JAXB (JSR-222) metadata the XML representation below isn’t much of a surprise.

<?xml version="1.0" encoding="UTF-8" standalone="yes"?>
<customer id="1">
    <name>Jane Doe</name>
        <phoneNumber type="work">5551111</phoneNumber>

Response (application/json) – GlassFish 3.1.2

Lets take a look at what the JSON representation looked like back in GlassFish 3.1.2 before MOXy was the default JSON-binding provider.  There are several things to take note of:

  1. The int value for the id property is represented as JSON text.
  2. The phoneNumbers property of type List<PhoneNumber>
    since it had a single item was represented as a JSON object instead of a JSON array.  Also even when this key contains a collection it is still called phoneNumber.
  3. The JSON key corresponding to the type property since it was annotated with @XmlAttribute is prefixed with @.
  4. The JSON key corresponding to the value property since it was annotated with @XmlValue is called $.
    "id": "1",
    "name": "Jane Doe",
    "phoneNumbers": {
        "phoneNumber": {
            "@type": "work",
            "$": "5551111"

Response (application/json) – GlassFish 4

Using the default configuration you will see that upgrading to GlassFish 4 eliminates the two biggest problems:

  1. Numeric Values – Now the id property is correctly marshalled to JSON as a numeric value.  This isn’t a trick, MOXy bases the JSON representation on the Java type of the property.  The value property of type String on the instance of PhoneNumber contained only digits and it is correctly marshalled to JSON as text.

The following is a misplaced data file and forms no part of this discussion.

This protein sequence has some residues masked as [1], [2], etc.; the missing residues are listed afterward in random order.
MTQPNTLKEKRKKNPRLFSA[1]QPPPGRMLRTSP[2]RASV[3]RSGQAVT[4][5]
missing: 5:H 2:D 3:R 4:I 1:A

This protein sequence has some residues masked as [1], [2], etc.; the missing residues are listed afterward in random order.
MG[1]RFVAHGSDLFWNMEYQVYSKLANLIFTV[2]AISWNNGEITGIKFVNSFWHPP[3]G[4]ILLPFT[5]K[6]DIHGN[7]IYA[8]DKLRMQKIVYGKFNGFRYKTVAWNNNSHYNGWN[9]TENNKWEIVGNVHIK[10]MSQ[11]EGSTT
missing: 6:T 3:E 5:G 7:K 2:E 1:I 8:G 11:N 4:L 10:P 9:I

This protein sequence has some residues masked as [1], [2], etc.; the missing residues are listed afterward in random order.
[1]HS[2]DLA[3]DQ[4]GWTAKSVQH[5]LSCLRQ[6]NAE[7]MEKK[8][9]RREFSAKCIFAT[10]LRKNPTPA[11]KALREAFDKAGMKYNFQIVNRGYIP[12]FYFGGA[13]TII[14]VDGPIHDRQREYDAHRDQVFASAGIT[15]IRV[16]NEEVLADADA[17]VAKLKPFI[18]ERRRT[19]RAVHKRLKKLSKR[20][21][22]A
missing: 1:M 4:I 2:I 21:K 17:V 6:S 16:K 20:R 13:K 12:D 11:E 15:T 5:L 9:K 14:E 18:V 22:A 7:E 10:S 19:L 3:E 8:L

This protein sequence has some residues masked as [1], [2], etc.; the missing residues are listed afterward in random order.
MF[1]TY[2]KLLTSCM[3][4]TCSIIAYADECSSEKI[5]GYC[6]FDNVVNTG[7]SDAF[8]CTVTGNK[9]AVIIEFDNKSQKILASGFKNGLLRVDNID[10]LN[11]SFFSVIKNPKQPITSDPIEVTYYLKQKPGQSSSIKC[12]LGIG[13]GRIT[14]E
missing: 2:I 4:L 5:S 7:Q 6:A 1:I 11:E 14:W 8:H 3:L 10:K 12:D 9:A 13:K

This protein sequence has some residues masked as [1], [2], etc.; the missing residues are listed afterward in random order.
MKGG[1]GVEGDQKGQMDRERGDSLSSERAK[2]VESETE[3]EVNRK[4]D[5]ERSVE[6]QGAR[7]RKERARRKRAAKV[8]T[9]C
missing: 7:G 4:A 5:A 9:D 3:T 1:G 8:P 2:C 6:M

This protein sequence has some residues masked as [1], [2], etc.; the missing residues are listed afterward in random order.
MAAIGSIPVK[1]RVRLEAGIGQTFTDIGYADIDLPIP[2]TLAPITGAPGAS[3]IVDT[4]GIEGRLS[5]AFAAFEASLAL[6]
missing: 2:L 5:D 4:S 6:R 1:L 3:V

2. Collections of Size 1 – The phoneNumber key is now a JSON array, unfortunately it is still called phoneNumber (I’m demonstrate how to fix this next).
    "id": 1,
    "name": "Jane Doe",
    "phoneNumbers": {
        "phoneNumber": [
            "@type": "work",
            "$": "5551111"

Customizing the JSON-Binding

MOXy can now be configured by leveraging the JAX-RS ContextResolver mechanism.  You simply need to return an instance of MOXyJsonConfig.  We will use it to do the following:

  1. Specify that we don’t want to prefix the JSON keys that correspond to properties mapped with @XmlAttribute.
  2. Use the JSON key value instead of $ for properties mapped with @XmlValue.
  3. MOXyJsonConfig can also be used to pass properties down to the Marshaller/Unmarshaller.  We will do this to clean up the JSON key for collection properties (see: Binding to JSON & XML – Handling Collections).
package org.example.service;

import javax.ws.rs.ext.*;
import org.eclipse.persistence.jaxb.JAXBContextProperties;
import org.glassfish.jersey.moxy.json.MoxyJsonConfig;

public class MOXyJsonContextResolver implements ContextResolver<MoxyJsonConfig> {

    private final MoxyJsonConfig config;

    public MOXyJsonContextResolver() {
        config = new MoxyJsonConfig()
            .property(JAXBContextProperties.JSON_WRAPPER_AS_ARRAY_NAME, true);

    public MoxyJsonConfig getContext(Class<?> objectType) {
        return config;


New Response

Finally we have a JSON representation that we can be happy with.  It does not contain any XML related artifacts, even though it was produced with the same metadata as the XML representation (which hasn’t changed).  All it took was a little MOXy.

    "id": 1,
    "name": "Jane Doe",
    "phoneNumbers": [
            "type": "work",
            "value": "5551111"